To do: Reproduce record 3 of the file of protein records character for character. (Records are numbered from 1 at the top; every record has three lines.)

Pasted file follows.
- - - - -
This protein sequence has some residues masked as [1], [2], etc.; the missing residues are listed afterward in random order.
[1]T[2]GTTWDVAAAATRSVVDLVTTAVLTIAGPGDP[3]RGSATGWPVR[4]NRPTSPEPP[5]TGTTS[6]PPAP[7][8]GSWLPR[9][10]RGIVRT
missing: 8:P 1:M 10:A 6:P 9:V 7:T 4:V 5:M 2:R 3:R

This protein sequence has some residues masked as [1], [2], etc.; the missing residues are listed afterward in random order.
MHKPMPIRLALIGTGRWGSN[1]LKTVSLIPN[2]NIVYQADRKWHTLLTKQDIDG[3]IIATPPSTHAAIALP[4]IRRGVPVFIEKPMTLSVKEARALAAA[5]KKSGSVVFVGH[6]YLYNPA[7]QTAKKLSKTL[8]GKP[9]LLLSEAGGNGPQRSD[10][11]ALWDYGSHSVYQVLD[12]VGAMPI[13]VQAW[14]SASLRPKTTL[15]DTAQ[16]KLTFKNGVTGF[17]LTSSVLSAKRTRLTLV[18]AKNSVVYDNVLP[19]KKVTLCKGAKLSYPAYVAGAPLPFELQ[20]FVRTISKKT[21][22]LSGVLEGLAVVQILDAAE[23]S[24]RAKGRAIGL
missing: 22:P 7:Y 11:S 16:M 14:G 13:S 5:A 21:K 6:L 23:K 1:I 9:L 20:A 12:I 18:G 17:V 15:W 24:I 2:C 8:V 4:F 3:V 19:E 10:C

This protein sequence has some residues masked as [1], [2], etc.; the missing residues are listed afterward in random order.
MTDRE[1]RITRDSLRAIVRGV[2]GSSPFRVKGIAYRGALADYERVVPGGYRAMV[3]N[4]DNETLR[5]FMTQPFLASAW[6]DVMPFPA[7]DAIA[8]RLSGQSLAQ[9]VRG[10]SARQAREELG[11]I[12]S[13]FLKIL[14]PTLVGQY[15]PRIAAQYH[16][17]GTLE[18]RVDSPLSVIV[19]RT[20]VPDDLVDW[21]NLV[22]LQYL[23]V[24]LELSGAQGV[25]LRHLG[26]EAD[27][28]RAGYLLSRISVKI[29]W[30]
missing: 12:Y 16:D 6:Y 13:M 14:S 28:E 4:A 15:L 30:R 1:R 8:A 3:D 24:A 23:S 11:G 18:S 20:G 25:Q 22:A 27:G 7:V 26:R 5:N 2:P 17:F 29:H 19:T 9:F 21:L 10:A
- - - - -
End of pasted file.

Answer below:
This protein sequence has some residues masked as [1], [2], etc.; the missing residues are listed afterward in random order.
MTDRE[1]RITRDSLRAIVRGV[2]GSSPFRVKGIAYRGALADYERVVPGGYRAMV[3]N[4]DNETLR[5]FMTQPFLASAW[6]DVMPFPA[7]DAIA[8]RLSGQSLAQ[9]VRG[10]SARQAREELG[11]I[12]S[13]FLKIL[14]PTLVGQY[15]PRIAAQYH[16][17]GTLE[18]RVDSPLSVIV[19]RT[20]VPDDLVDW[21]NLV[22]LQYL[23]V[24]LELSGAQGV[25]LRHLG[26]EAD[27][28]RAGYLLSRISVKI[29]W[30]
missing: 12:Y 16:D 6:Y 13:M 14:S 28:E 4:A 15:L 30:R 1:R 8:A 3:D 24:A 23:S 11:G 18:S 20:G 25:Q 22:A 27:G 7:V 26:R 5:N 2:P 17:F 29:H 19:T 9:F 21:L 10:A